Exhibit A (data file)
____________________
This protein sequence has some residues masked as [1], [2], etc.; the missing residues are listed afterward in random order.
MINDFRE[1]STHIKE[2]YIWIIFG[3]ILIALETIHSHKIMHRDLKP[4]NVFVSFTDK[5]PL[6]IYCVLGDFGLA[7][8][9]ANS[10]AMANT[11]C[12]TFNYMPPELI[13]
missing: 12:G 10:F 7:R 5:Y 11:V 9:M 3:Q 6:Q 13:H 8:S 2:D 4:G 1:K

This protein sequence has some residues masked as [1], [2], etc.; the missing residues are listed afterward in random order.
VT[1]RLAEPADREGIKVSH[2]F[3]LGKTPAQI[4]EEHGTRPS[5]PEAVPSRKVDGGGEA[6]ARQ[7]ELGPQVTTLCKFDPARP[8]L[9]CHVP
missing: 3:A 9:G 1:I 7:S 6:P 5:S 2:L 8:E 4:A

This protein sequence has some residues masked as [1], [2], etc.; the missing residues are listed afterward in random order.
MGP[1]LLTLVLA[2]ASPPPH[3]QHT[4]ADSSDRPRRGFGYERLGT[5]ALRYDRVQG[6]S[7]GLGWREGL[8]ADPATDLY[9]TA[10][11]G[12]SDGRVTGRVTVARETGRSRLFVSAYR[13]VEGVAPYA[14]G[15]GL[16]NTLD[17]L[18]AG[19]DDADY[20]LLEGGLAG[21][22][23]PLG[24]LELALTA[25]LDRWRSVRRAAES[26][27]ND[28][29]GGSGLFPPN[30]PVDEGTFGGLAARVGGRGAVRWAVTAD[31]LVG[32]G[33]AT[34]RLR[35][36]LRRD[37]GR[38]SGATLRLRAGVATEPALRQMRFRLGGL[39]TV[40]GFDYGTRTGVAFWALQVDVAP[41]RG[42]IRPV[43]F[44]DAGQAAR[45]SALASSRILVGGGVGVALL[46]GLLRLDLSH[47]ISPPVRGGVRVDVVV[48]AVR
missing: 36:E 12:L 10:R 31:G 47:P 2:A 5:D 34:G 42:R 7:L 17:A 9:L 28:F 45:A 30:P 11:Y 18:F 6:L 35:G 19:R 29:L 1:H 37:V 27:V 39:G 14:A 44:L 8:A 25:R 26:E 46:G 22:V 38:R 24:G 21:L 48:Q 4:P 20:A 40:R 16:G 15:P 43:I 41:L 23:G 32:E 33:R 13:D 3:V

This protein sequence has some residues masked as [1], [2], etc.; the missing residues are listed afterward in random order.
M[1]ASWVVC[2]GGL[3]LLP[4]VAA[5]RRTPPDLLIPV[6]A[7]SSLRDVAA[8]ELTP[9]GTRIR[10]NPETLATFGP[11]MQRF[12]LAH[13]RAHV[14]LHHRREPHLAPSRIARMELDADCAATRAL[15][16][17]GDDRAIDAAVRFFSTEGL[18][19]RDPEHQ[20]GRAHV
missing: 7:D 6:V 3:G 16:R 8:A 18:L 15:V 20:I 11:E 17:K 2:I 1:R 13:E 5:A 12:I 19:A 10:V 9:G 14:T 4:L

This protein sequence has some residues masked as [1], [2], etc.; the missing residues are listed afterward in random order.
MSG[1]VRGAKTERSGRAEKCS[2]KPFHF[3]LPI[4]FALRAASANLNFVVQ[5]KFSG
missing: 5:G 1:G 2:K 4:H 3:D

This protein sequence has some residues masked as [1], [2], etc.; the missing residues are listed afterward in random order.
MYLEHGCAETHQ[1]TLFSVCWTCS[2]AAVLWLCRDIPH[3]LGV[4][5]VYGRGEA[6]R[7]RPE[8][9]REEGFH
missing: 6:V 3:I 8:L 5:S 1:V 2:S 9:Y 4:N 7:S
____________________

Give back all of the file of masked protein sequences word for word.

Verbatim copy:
This protein sequence has some residues masked as [1], [2], etc.; the missing residues are listed afterward in random order.
MINDFRE[1]STHIKE[2]YIWIIFG[3]ILIALETIHSHKIMHRDLKP[4]NVFVSFTDK[5]PL[6]IYCVLGDFGLA[7][8][9]ANS[10]AMANT[11]C[12]TFNYMPPELI[13]
missing: 12:G 10:F 7:R 5:Y 11:V 9:M 3:Q 6:Q 13:H 8:S 2:D 4:G 1:K

This protein sequence has some residues masked as [1], [2], etc.; the missing residues are listed afterward in random order.
VT[1]RLAEPADREGIKVSH[2]F[3]LGKTPAQI[4]EEHGTRPS[5]PEAVPSRKVDGGGEA[6]ARQ[7]ELGPQVTTLCKFDPARP[8]L[9]CHVP
missing: 3:A 9:G 1:I 7:S 6:P 5:S 2:L 8:E 4:A

This protein sequence has some residues masked as [1], [2], etc.; the missing residues are listed afterward in random order.
MGP[1]LLTLVLA[2]ASPPPH[3]QHT[4]ADSSDRPRRGFGYERLGT[5]ALRYDRVQG[6]S[7]GLGWREGL[8]ADPATDLY[9]TA[10][11]G[12]SDGRVTGRVTVARETGRSRLFVSAYR[13]VEGVAPYA[14]G[15]GL[16]NTLD[17]L[18]AG[19]DDADY[20]LLEGGLAG[21][22][23]PLG[24]LELALTA[25]LDRWRSVRRAAES[26][27]ND[28][29]GGSGLFPPN[30]PVDEGTFGGLAARVGGRGAVRWAVTAD[31]LVG[32]G[33]AT[34]RLR[35][36]LRRD[37]GR[38]SGATLRLRAGVATEPALRQMRFRLGGL[39]TV[40]GFDYGTRTGVAFWALQVDVAP[41]RG[42]IRPV[43]F[44]DAGQAAR[45]SALASSRILVGGGVGVALL[46]GLLRLDLSH[47]ISPPVRGGVRVDVVV[48]AVR
missing: 36:E 12:L 10:R 31:G 47:P 2:A 5:D 34:G 42:R 7:L 17:A 9:L 28:F 45:A 30:P 11:Y 18:F 6:L 35:G 19:R 29:L 1:H 37:V 27:V 39:G 14:A 44:L 8:A 25:R 26:E 46:G 22:V 38:R 24:G 21:L 48:Q 4:P 20:A 40:R 16:G 15:P 43:I 41:L 23:G 32:E 33:R 13:D 3:V

This protein sequence has some residues masked as [1], [2], etc.; the missing residues are listed afterward in random order.
M[1]ASWVVC[2]GGL[3]LLP[4]VAA[5]RRTPPDLLIPV[6]A[7]SSLRDVAA[8]ELTP[9]GTRIR[10]NPETLATFGP[11]MQRF[12]LAH[13]RAHV[14]LHHRREPHLAPSRIARMELDADCAATRAL[15][16][17]GDDRAIDAAVRFFSTEGL[18][19]RDPEHQ[20]GRAHV
missing: 7:D 6:V 3:G 16:R 8:A 18:L 15:V 20:I 11:E 17:K 2:I 1:R 13:E 5:A 12:I 19:A 10:V 9:G 14:T 4:L

This protein sequence has some residues masked as [1], [2], etc.; the missing residues are listed afterward in random order.
MSG[1]VRGAKTERSGRAEKCS[2]KPFHF[3]LPI[4]FALRAASANLNFVVQ[5]KFSG
missing: 5:G 1:G 2:K 4:H 3:D

This protein sequence has some residues masked as [1], [2], etc.; the missing residues are listed afterward in random order.
MYLEHGCAETHQ[1]TLFSVCWTCS[2]AAVLWLCRDIPH[3]LGV[4][5]VYGRGEA[6]R[7]RPE[8][9]REEGFH
missing: 6:V 3:I 8:L 5:S 1:V 2:S 9:Y 4:N 7:S